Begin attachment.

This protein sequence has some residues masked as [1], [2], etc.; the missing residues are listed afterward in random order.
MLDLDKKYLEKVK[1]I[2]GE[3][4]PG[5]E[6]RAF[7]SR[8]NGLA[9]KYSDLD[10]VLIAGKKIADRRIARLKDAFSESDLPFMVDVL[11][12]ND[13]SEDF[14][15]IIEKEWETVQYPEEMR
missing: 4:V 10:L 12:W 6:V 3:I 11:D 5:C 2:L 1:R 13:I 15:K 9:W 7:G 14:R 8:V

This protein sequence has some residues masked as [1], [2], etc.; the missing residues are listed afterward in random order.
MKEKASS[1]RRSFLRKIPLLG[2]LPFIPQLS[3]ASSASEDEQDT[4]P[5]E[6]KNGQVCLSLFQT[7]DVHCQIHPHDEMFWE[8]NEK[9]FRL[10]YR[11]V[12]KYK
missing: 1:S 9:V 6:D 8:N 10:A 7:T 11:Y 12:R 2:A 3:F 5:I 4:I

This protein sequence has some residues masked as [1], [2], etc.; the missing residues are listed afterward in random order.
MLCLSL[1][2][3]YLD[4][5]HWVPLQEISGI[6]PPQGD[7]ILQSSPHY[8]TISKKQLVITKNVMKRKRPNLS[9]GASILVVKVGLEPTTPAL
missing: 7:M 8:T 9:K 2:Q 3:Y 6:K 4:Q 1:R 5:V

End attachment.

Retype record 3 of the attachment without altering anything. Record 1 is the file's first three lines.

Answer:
This protein sequence has some residues masked as [1], [2], etc.; the missing residues are listed afterward in random order.
MLCLSL[1][2][3]YLD[4][5]HWVPLQEISGI[6]PPQGD[7]ILQSSPHY[8]TISKKQLVITKNVMKRKRPNLS[9]GASILVVKVGLEPTTPAL
missing: 7:M 8:T 9:K 2:Q 3:Y 6:K 4:Q 1:R 5:V